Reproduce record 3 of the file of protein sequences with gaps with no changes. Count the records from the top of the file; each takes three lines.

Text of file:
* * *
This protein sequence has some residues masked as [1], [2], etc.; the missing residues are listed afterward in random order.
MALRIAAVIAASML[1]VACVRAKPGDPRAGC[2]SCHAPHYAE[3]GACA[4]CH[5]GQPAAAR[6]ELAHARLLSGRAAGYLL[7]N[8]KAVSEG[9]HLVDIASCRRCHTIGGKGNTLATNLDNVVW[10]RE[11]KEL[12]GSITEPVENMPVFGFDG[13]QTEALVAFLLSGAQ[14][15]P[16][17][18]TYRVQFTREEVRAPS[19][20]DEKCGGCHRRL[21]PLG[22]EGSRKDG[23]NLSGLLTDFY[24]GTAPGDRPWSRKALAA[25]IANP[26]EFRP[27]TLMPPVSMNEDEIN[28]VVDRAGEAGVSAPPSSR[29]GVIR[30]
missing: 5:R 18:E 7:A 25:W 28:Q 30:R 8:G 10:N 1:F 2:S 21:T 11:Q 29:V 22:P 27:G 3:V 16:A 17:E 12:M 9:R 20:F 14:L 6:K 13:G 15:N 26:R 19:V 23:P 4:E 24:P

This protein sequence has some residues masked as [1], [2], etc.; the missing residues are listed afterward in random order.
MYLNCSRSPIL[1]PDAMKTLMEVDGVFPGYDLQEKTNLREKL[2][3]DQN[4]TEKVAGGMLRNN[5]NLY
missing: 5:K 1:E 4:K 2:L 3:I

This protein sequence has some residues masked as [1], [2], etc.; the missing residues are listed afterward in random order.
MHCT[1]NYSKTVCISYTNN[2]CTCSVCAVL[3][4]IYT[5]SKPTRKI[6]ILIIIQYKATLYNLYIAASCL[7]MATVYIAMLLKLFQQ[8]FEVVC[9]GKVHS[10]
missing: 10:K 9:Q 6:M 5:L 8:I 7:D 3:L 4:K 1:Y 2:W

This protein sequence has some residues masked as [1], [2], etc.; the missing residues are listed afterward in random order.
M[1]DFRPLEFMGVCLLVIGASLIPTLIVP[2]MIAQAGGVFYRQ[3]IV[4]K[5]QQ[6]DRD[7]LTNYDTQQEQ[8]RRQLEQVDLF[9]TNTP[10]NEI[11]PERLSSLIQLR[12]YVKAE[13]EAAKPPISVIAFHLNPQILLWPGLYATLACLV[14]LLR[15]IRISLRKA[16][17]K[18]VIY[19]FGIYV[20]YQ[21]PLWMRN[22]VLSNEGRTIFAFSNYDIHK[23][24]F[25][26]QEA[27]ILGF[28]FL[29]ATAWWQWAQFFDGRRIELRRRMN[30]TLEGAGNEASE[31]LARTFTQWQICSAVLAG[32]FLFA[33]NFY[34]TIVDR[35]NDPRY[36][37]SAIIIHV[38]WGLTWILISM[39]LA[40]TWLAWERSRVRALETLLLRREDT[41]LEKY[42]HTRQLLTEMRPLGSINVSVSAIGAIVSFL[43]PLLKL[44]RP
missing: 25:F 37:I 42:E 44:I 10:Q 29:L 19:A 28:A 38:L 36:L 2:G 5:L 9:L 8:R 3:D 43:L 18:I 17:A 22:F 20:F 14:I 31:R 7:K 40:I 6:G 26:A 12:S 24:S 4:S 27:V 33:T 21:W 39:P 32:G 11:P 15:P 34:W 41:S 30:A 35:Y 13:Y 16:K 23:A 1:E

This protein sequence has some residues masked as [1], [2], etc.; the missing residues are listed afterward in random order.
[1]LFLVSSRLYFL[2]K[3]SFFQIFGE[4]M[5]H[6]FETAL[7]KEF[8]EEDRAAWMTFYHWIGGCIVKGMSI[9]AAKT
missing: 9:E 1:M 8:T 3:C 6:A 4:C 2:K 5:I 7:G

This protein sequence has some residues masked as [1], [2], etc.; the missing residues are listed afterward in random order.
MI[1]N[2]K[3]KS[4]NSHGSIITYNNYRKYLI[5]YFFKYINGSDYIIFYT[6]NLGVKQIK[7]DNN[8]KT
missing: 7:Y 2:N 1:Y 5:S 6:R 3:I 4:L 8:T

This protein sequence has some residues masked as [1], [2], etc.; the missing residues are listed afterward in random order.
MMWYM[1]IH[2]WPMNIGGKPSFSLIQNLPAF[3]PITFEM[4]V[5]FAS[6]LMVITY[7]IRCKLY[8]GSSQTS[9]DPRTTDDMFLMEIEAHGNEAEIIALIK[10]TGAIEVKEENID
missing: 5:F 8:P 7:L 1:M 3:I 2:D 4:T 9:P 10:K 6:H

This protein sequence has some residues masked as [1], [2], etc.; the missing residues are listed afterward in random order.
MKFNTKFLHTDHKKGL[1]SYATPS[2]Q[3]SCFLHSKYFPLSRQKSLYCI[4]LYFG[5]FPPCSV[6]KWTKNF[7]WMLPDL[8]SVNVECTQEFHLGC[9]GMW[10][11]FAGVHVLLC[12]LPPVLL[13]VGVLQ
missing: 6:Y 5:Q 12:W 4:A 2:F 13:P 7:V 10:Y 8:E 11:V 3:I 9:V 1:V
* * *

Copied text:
This protein sequence has some residues masked as [1], [2], etc.; the missing residues are listed afterward in random order.
MHCT[1]NYSKTVCISYTNN[2]CTCSVCAVL[3][4]IYT[5]SKPTRKI[6]ILIIIQYKATLYNLYIAASCL[7]MATVYIAMLLKLFQQ[8]FEVVC[9]GKVHS[10]
missing: 10:K 9:Q 6:M 5:L 8:I 7:D 3:L 4:K 1:Y 2:W